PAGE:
Fair Food's Grand Opening
Fans of the Fair Food Farmstand crowded the aisles for today's grand opening of the non-profit group's new venue within the Reading Terminal Market.
The news media was also there, including three local tv stations and Steve Tawa of KYW radio, shown here interviewing Fair Food's executive director and founder Ann Karlen.
Marion Nestle, a professor at New York University and leading activitist for good food and good nutrition (she's the go-to source for reporters covering the subject) was the keynote speaker, as she was earlier this morning at the annual conference of Les Dames de L'Escoffier. In her brief remarks Nestle linked the revitalization of small farms with the health of American democracy, and praised the symbolic importance of Michelle Obama's support of a farmers' market near the White House.
The U.S. Department or Agriculture, which funded a grant to get the renovated Fair Food Farmstand rolling, sent James Barham, an economist with the department's Agricultural Marketing Service. Though agro-industry remains the primary focus of the department, small farmers are getting increased attention. Barham discussed how the department's promotion of "value chain collaboration" is working to develop relationships between food buyers (stores, distributors and institutions) and small-to-medium-sized farms.
Although she didn't speak at the ceremony or sit with the assembled dignataries, a key presence at the event was Judy Wicks, founder of White Dog Cafe and the White Dog Cafe Foundation. It was under the sponsorship of the foundation that Fair Food got its start. Recently Fair Food was spun off as an independent, free-standing non-profit.
Some of the biggest cheers at the event were reserved for the farmers who attended the ceremony.
Mike Holahan, president of the Reading Terminal Market Merchants Association and proprietor of the Pennsylvania General Store, brought a bit of pointed humor to the proceedings in his brief remarks. Mike observed that when market merchants gather to discuss a new vendor, and question why the market needs a particular store, such as a non-profit vendor of local produce, you can be sure of its success.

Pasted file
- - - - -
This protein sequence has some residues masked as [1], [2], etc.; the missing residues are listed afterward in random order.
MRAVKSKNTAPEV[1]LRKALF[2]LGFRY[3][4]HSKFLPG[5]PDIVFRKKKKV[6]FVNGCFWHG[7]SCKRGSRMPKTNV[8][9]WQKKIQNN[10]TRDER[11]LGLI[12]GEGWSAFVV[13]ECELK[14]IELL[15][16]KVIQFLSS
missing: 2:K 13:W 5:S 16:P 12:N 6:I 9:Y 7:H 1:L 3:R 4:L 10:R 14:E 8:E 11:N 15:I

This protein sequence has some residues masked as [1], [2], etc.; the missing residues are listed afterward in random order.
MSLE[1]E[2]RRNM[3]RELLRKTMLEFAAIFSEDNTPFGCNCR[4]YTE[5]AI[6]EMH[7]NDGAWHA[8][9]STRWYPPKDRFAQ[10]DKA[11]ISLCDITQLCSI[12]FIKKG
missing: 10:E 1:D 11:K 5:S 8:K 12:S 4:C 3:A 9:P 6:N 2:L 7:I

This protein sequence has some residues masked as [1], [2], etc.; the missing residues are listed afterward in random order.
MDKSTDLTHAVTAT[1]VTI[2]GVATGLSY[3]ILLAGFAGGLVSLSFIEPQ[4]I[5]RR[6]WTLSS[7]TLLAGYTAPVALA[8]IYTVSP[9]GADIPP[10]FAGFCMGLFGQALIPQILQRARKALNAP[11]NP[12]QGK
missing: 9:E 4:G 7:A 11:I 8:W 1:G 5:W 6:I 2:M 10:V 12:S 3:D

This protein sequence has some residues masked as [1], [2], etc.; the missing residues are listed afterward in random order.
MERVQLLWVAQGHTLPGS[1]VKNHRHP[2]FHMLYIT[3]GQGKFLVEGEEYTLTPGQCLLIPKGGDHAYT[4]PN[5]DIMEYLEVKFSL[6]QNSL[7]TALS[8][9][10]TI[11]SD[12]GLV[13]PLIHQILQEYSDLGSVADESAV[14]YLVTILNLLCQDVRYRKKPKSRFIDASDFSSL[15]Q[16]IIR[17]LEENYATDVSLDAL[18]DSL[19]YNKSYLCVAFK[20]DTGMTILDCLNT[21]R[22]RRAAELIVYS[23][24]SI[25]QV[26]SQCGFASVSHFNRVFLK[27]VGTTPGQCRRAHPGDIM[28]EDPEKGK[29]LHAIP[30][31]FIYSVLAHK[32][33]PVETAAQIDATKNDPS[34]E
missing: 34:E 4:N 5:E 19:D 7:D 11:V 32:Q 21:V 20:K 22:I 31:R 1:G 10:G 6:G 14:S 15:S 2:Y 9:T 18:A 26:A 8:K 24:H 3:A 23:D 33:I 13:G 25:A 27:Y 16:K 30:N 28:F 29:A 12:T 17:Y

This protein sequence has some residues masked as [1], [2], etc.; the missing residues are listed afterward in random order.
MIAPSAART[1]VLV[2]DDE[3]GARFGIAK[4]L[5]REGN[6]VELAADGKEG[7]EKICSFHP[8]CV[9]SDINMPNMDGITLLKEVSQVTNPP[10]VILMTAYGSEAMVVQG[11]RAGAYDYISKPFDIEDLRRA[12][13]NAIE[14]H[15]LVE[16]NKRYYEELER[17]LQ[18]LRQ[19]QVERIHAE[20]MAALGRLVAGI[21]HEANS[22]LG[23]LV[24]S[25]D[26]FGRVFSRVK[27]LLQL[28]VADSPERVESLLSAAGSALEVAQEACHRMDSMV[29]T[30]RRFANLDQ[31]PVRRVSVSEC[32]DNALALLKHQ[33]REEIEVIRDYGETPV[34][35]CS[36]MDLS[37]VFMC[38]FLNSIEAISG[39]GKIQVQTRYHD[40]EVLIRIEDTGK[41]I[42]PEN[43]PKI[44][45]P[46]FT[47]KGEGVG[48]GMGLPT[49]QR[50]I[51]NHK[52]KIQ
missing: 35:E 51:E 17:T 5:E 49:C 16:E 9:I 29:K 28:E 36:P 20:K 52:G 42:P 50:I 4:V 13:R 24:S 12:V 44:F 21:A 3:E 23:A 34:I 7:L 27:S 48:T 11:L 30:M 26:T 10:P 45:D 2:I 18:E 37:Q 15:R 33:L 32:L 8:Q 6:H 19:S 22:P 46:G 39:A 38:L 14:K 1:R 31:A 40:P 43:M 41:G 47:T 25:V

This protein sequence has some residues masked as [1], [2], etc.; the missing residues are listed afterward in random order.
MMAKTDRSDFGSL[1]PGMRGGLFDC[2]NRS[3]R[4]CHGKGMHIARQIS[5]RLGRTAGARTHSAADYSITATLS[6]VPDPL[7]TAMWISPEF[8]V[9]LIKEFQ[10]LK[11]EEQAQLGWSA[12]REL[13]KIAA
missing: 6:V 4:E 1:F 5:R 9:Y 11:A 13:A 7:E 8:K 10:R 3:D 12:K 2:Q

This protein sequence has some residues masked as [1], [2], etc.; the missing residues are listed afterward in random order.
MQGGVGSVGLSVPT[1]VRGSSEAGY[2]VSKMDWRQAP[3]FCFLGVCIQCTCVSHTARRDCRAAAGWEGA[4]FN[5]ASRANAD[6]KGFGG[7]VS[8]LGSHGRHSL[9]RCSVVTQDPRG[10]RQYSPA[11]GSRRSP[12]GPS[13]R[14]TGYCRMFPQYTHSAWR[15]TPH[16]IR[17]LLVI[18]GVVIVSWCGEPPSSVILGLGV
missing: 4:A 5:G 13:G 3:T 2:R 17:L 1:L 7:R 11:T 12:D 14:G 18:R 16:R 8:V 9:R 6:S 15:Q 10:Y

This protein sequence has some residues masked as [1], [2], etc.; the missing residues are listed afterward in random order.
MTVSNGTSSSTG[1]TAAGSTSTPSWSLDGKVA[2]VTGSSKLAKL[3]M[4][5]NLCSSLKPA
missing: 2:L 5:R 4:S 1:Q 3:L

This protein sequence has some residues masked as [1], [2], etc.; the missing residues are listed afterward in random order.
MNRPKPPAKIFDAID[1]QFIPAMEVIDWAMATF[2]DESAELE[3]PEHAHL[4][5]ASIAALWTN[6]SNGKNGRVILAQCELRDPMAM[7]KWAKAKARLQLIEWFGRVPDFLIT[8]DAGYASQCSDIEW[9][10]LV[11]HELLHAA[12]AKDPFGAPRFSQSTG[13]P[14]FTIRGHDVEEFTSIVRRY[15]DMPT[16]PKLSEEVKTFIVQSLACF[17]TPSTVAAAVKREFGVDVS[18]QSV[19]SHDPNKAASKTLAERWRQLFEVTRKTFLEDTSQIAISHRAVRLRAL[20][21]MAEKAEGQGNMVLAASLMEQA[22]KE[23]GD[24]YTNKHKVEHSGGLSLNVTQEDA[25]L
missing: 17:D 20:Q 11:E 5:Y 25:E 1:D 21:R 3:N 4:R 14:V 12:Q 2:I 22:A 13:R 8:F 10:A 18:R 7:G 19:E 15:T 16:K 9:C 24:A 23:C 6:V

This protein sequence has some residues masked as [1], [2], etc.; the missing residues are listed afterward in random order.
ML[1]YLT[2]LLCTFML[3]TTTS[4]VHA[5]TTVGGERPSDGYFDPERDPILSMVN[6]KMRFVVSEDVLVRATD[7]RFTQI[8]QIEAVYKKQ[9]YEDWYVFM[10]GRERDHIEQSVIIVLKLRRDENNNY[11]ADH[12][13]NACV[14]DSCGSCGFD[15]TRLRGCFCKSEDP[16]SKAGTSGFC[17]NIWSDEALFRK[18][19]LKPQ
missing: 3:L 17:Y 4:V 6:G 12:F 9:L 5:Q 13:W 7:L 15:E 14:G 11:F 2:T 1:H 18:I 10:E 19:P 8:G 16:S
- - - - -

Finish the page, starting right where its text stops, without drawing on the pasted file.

The local locavore establishment was much in evidence. In addition to many of its loyal customers, attendees included staff and volunteers from both The Food Trust and Farm To City, which both operate farmers' markets in the region, and The Common Market, a non-profit wholesale operation trying to build markets for the area's small farmers.
Although the Farmstand is the most visible of Fair Food's progams, it's hardly the only one. Among its other activities:
- The Farmer Outreach Project, which assists limited-resource farmers by preparing them to sell products to the wholesale marketplace;
- Farm-to-Institution, an effort also involving the Food Trust, the Common Market and other non-profits, to encourage institutions, distributors, and mid-scale farmers to work together to fuel the local food system;
- Publications, including the Philadelphia Local Food Guide and Wholesale Guide to Local Farm Products;
- Participation in the Buy Fresh, Buy Local campaign; and
- The Restaurant Project, which encourages local establishments to source through local producers; Fair Food's twice-annual Farmer/Chef Gathering is an important part of this effort.